A record 43% of the projects being funded through the TIGER, or Transportation Investment Generating Economic Recovery, program are in rural areas. Those include:
• A $25 million grant to implement a regional truck parking information management system along interstates in Kansas, Kentucky, Indiana, Iowa, Michigan, Minnesota, Ohio, and Wisconsin, providing drivers with more reliable, real-time information.
• A $20.8 million grant to construct transit facilities and buy replacement transit vehicles that will have improved safety and accessibility features for persons with disabilities.in growing rural areas of Texas.
• A $15 million grant to construct a grade-separated highway overpass at the intersection of state Route 347 and a double-track rail line in Maricopa, Arizona.
• A $16 million grant to help pay for the replacement of the century-old Portal Bridge that crosses New Jersey’s Hackensack River to facilitate faster, safer, and more reliable rail traffic on one of the most congested segments of the Northeast corridor.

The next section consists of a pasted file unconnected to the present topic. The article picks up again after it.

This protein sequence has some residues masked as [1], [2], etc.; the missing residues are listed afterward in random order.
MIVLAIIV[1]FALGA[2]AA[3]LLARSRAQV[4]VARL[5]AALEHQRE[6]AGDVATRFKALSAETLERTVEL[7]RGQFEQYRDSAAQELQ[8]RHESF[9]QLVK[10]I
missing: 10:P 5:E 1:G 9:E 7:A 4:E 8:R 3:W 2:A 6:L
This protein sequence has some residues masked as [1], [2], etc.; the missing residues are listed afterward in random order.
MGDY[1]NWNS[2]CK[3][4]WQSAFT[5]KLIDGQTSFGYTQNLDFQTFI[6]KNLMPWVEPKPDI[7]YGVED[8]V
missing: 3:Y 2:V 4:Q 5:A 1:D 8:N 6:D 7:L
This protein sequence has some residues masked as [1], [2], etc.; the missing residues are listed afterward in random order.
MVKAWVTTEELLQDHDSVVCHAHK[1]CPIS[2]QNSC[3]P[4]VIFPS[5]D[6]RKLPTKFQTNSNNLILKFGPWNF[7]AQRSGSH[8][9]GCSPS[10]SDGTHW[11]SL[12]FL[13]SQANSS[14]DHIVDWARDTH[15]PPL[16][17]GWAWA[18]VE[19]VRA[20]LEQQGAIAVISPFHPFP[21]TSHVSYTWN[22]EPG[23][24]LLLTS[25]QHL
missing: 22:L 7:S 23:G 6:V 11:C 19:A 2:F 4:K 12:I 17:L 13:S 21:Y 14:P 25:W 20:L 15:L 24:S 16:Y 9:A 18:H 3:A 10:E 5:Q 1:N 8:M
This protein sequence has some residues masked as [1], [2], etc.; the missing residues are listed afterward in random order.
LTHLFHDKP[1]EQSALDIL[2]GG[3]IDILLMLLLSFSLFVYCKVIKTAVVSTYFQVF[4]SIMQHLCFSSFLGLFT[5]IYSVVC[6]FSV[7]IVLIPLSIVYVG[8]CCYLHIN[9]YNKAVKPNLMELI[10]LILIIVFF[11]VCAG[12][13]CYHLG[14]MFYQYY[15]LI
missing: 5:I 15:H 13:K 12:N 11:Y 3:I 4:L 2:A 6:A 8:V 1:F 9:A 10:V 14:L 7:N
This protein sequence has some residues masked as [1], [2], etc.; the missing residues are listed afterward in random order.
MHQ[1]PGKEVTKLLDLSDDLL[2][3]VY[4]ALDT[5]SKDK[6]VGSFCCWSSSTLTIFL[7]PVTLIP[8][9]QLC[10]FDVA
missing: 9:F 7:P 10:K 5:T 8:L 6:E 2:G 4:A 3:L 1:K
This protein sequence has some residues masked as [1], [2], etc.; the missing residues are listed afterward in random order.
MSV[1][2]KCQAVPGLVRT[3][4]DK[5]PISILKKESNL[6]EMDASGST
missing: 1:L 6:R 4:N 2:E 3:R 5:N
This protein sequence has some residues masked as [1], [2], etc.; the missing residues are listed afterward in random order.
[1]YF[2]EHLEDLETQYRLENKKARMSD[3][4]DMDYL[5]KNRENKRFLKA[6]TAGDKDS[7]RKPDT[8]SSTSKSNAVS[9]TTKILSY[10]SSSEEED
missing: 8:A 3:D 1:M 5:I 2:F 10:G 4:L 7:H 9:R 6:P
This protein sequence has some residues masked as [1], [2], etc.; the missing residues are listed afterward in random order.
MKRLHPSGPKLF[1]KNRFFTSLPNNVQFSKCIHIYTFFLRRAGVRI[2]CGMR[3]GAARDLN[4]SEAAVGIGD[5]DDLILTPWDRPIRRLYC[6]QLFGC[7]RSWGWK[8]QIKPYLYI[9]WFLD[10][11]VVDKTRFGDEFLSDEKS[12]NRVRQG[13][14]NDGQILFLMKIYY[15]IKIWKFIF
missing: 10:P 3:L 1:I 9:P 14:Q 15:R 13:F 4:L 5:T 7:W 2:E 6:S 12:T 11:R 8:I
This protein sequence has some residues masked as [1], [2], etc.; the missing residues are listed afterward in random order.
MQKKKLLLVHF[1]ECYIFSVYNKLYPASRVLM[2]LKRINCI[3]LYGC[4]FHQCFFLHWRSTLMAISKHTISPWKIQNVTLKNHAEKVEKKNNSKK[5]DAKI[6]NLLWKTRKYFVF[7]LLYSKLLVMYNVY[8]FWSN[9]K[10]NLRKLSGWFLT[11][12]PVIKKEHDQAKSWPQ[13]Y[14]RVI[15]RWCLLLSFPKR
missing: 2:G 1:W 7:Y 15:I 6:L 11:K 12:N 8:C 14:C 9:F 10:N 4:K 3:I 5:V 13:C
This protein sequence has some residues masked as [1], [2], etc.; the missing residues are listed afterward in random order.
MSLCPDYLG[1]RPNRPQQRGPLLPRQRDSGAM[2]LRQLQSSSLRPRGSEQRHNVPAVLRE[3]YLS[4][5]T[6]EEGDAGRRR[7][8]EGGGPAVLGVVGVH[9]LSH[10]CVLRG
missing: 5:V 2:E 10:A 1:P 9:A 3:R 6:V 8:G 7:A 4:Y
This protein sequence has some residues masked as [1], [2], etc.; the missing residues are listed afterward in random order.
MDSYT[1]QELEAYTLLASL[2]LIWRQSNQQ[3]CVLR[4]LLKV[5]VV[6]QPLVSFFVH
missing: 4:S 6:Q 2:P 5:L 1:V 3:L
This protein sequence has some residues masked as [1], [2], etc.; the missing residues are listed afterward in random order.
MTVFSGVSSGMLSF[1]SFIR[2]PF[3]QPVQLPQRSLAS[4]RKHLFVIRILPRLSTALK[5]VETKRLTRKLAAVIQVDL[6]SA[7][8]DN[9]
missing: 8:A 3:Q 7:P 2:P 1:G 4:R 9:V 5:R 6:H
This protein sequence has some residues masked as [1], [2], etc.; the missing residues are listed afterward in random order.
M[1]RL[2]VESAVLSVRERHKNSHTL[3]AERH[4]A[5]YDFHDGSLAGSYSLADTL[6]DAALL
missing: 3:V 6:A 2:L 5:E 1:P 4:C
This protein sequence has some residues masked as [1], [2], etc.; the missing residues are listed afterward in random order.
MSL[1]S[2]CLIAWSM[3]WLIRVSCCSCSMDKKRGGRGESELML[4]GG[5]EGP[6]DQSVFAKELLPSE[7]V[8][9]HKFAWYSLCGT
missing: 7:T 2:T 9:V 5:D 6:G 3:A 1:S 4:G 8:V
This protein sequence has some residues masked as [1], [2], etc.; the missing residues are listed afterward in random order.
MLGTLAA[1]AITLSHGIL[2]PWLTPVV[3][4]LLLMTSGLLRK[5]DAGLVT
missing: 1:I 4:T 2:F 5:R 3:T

“Transportation is always about the future,” Foxx said. “If we're just fixing today's problems, we'll fall further and further behind. We already know that a growing population and increasing freight traffic will require our system to do more. In this round of TIGER, we selected projects that focus on where the country’s transportation infrastructure needs to be in the future; ever safer, ever more innovative and ever more targeted to open the floodgates of opportunity across America.”
DOT received 627 eligible applications from 50 states and several U.S. territories, including tribal governments, requesting $10.1 billion in grants. This is the seventh round of TIGER grants since 2009, providing $4.6 billion for 381 projects.